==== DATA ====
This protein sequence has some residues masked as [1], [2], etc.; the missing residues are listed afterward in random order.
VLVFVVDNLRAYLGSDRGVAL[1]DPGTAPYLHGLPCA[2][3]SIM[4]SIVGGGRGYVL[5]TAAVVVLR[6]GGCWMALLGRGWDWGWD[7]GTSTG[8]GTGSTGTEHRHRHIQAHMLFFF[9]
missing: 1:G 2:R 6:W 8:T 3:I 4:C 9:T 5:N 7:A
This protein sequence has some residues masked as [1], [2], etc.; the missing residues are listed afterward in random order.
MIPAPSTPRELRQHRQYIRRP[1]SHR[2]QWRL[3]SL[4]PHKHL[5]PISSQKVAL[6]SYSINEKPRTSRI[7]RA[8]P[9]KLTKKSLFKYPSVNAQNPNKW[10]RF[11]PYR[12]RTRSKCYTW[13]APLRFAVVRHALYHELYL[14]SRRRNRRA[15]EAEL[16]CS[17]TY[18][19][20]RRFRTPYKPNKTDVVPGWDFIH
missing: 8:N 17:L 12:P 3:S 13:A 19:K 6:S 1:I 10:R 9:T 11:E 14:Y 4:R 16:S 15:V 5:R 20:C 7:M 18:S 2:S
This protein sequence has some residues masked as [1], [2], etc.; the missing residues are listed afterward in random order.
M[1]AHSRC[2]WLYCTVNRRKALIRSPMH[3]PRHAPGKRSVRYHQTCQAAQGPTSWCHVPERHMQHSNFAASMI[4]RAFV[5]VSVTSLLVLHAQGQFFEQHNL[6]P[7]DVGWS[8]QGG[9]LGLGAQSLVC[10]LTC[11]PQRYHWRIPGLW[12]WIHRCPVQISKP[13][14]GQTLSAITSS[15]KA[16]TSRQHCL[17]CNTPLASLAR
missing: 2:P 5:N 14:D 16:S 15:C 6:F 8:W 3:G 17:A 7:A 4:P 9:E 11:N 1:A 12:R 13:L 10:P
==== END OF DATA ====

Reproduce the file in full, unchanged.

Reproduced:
This protein sequence has some residues masked as [1], [2], etc.; the missing residues are listed afterward in random order.
VLVFVVDNLRAYLGSDRGVAL[1]DPGTAPYLHGLPCA[2][3]SIM[4]SIVGGGRGYVL[5]TAAVVVLR[6]GGCWMALLGRGWDWGWD[7]GTSTG[8]GTGSTGTEHRHRHIQAHMLFFF[9]
missing: 1:G 2:R 6:W 8:T 3:I 4:C 9:T 5:N 7:A
This protein sequence has some residues masked as [1], [2], etc.; the missing residues are listed afterward in random order.
MIPAPSTPRELRQHRQYIRRP[1]SHR[2]QWRL[3]SL[4]PHKHL[5]PISSQKVAL[6]SYSINEKPRTSRI[7]RA[8]P[9]KLTKKSLFKYPSVNAQNPNKW[10]RF[11]PYR[12]RTRSKCYTW[13]APLRFAVVRHALYHELYL[14]SRRRNRRA[15]EAEL[16]CS[17]TY[18][19][20]RRFRTPYKPNKTDVVPGWDFIH
missing: 8:N 17:L 12:P 3:S 13:A 19:K 6:S 1:I 10:R 9:T 11:E 14:Y 4:R 16:S 15:V 5:R 20:C 7:M 18:S 2:S
This protein sequence has some residues masked as [1], [2], etc.; the missing residues are listed afterward in random order.
M[1]AHSRC[2]WLYCTVNRRKALIRSPMH[3]PRHAPGKRSVRYHQTCQAAQGPTSWCHVPERHMQHSNFAASMI[4]RAFV[5]VSVTSLLVLHAQGQFFEQHNL[6]P[7]DVGWS[8]QGG[9]LGLGAQSLVC[10]LTC[11]PQRYHWRIPGLW[12]WIHRCPVQISKP[13][14]GQTLSAITSS[15]KA[16]TSRQHCL[17]CNTPLASLAR
missing: 2:P 5:N 14:D 16:S 15:C 6:F 8:W 3:G 17:A 7:A 4:P 9:E 11:N 1:A 12:R 13:L 10:P